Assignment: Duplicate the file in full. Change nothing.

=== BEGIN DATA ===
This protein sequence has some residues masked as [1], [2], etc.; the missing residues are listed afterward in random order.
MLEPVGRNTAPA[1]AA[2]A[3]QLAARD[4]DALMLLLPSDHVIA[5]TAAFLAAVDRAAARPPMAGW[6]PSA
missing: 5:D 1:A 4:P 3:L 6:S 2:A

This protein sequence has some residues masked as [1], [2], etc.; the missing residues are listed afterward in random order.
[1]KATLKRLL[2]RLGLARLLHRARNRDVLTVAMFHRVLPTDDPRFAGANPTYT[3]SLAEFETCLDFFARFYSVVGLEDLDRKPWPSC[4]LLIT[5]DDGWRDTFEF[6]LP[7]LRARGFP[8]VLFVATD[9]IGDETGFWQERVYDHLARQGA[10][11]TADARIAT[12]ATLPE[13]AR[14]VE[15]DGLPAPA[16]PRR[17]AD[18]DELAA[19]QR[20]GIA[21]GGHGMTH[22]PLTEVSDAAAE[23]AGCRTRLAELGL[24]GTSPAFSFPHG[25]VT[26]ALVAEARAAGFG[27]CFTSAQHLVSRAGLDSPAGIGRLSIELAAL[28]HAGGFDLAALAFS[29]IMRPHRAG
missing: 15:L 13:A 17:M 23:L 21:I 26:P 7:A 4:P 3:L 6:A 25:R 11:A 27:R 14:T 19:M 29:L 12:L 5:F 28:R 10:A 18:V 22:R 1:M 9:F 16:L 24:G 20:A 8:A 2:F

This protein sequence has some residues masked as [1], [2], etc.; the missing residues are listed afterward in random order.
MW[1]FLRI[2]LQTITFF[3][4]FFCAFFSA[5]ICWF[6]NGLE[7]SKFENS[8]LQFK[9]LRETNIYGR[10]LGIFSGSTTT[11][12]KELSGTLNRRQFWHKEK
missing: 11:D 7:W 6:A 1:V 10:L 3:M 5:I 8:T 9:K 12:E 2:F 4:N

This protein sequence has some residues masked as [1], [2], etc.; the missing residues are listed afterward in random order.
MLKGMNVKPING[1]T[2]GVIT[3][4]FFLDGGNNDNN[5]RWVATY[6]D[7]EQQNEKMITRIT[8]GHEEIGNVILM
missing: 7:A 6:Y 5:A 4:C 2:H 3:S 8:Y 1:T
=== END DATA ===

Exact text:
This protein sequence has some residues masked as [1], [2], etc.; the missing residues are listed afterward in random order.
MLEPVGRNTAPA[1]AA[2]A[3]QLAARD[4]DALMLLLPSDHVIA[5]TAAFLAAVDRAAARPPMAGW[6]PSA
missing: 5:D 1:A 4:P 3:L 6:S 2:A

This protein sequence has some residues masked as [1], [2], etc.; the missing residues are listed afterward in random order.
[1]KATLKRLL[2]RLGLARLLHRARNRDVLTVAMFHRVLPTDDPRFAGANPTYT[3]SLAEFETCLDFFARFYSVVGLEDLDRKPWPSC[4]LLIT[5]DDGWRDTFEF[6]LP[7]LRARGFP[8]VLFVATD[9]IGDETGFWQERVYDHLARQGA[10][11]TADARIAT[12]ATLPE[13]AR[14]VE[15]DGLPAPA[16]PRR[17]AD[18]DELAA[19]QR[20]GIA[21]GGHGMTH[22]PLTEVSDAAAE[23]AGCRTRLAELGL[24]GTSPAFSFPHG[25]VT[26]ALVAEARAAGFG[27]CFTSAQHLVSRAGLDSPAGIGRLSIELAAL[28]HAGGFDLAALAFS[29]IMRPHRAG
missing: 15:L 13:A 17:M 23:L 21:I 26:P 7:A 4:P 3:L 6:A 25:R 11:A 27:R 14:T 19:M 29:L 12:L 5:F 28:R 10:A 18:V 22:R 1:M 9:F 16:L 24:G 20:A 8:A 2:F

This protein sequence has some residues masked as [1], [2], etc.; the missing residues are listed afterward in random order.
MW[1]FLRI[2]LQTITFF[3][4]FFCAFFSA[5]ICWF[6]NGLE[7]SKFENS[8]LQFK[9]LRETNIYGR[10]LGIFSGSTTT[11][12]KELSGTLNRRQFWHKEK
missing: 11:D 7:W 6:A 1:V 10:L 3:M 5:I 8:T 9:K 12:E 2:F 4:N

This protein sequence has some residues masked as [1], [2], etc.; the missing residues are listed afterward in random order.
MLKGMNVKPING[1]T[2]GVIT[3][4]FFLDGGNNDNN[5]RWVATY[6]D[7]EQQNEKMITRIT[8]GHEEIGNVILM
missing: 7:A 6:Y 5:A 4:C 2:H 3:S 8:Y 1:T